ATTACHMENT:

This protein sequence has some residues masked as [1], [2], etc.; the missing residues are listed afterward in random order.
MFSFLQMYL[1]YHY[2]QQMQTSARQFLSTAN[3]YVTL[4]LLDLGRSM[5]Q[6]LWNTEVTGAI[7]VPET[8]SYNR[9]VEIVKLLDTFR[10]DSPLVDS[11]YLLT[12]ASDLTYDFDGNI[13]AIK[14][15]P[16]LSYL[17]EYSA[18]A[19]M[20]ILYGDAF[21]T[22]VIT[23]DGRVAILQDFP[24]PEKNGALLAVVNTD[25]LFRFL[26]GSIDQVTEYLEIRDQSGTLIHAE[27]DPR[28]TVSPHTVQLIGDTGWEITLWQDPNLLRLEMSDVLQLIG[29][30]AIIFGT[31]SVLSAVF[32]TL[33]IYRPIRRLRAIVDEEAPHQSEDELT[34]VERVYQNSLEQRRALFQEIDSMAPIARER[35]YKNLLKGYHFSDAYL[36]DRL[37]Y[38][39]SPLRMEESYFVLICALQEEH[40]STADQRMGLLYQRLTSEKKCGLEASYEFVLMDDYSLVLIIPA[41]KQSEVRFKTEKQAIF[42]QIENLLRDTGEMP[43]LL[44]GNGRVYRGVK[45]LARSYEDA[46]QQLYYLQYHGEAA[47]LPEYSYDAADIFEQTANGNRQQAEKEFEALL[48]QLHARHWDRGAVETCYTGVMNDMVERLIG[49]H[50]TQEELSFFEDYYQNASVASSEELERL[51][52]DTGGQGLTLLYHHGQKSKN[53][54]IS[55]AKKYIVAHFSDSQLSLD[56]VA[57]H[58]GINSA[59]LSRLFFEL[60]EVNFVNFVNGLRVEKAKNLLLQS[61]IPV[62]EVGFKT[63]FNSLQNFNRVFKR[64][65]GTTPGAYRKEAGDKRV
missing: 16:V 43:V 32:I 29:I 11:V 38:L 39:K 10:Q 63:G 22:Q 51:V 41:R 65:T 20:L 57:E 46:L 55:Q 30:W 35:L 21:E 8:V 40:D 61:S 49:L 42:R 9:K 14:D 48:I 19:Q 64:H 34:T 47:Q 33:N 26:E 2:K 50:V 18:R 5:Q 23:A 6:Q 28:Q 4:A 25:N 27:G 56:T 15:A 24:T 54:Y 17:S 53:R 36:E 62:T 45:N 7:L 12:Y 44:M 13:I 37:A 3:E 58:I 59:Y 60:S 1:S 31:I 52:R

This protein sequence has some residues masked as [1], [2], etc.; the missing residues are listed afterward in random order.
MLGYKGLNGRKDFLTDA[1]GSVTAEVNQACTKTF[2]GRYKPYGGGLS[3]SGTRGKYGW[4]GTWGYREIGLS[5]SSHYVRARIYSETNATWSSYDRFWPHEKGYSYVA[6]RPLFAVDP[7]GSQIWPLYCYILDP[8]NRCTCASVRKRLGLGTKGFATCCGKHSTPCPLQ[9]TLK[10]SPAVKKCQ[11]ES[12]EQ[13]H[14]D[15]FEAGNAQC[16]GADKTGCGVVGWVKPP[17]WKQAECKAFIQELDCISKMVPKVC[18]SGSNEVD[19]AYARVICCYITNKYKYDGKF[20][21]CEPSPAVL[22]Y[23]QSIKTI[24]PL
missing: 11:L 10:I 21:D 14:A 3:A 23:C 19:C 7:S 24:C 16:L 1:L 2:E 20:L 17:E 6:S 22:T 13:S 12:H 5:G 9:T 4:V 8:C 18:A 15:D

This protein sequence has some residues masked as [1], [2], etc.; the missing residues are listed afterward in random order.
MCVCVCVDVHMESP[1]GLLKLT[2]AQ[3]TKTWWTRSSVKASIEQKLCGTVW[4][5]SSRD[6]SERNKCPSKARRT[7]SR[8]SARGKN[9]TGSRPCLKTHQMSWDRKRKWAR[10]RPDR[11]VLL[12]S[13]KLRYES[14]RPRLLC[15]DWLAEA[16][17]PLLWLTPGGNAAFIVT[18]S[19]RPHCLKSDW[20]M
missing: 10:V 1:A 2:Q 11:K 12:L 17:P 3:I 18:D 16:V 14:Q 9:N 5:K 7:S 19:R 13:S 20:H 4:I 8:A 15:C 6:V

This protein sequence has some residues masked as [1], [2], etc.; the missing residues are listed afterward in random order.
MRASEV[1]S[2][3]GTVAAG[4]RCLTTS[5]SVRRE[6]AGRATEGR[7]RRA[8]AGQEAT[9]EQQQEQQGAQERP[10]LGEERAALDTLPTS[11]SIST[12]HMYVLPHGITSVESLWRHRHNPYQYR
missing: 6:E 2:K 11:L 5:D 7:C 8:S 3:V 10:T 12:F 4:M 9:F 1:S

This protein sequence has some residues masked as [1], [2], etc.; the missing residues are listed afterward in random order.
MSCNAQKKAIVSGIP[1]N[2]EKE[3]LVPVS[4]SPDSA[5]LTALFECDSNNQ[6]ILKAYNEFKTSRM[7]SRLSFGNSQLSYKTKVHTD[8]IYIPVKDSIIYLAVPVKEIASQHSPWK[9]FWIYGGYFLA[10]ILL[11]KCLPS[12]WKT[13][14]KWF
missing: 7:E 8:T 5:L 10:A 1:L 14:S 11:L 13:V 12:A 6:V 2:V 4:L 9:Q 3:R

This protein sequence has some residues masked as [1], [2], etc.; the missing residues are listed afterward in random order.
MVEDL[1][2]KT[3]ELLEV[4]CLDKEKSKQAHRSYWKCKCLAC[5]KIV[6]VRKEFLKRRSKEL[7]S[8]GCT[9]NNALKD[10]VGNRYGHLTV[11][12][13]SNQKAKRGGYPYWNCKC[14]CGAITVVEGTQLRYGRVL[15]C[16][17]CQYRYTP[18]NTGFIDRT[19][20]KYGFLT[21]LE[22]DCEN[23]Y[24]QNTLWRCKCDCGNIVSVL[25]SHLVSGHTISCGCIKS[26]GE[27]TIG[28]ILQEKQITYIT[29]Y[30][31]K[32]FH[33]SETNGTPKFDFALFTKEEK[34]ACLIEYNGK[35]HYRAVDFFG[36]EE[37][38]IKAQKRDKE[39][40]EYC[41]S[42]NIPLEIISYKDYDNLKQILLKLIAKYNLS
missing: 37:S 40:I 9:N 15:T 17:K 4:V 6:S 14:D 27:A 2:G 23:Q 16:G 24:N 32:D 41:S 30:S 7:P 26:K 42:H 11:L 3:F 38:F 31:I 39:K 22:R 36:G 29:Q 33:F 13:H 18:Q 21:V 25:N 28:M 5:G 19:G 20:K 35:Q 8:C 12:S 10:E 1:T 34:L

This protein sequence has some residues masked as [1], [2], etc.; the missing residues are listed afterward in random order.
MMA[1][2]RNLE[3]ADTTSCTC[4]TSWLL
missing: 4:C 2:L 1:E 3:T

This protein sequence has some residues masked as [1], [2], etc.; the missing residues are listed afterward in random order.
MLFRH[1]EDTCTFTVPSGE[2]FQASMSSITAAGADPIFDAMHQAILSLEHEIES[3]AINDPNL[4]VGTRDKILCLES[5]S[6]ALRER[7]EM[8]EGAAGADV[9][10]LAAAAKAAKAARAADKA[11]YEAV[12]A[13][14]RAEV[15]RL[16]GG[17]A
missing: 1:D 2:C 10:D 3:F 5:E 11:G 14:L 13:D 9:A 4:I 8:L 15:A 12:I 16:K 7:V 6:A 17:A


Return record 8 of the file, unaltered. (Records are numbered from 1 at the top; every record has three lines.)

This protein sequence has some residues masked as [1], [2], etc.; the missing residues are listed afterward in random order.
MLFRH[1]EDTCTFTVPSGE[2]FQASMSSITAAGADPIFDAMHQAILSLEHEIES[3]AINDPNL[4]VGTRDKILCLES[5]S[6]ALRER[7]EM[8]EGAAGADV[9][10]LAAAAKAAKAARAADKA[11]YEAV[12]A[13][14]RAEV[15]RL[16]GG[17]A
missing: 1:D 2:C 10:D 3:F 5:E 11:G 14:L 13:D 9:A 4:I 8:L 15:A 12:I 16:K 7:V 6:A 17:A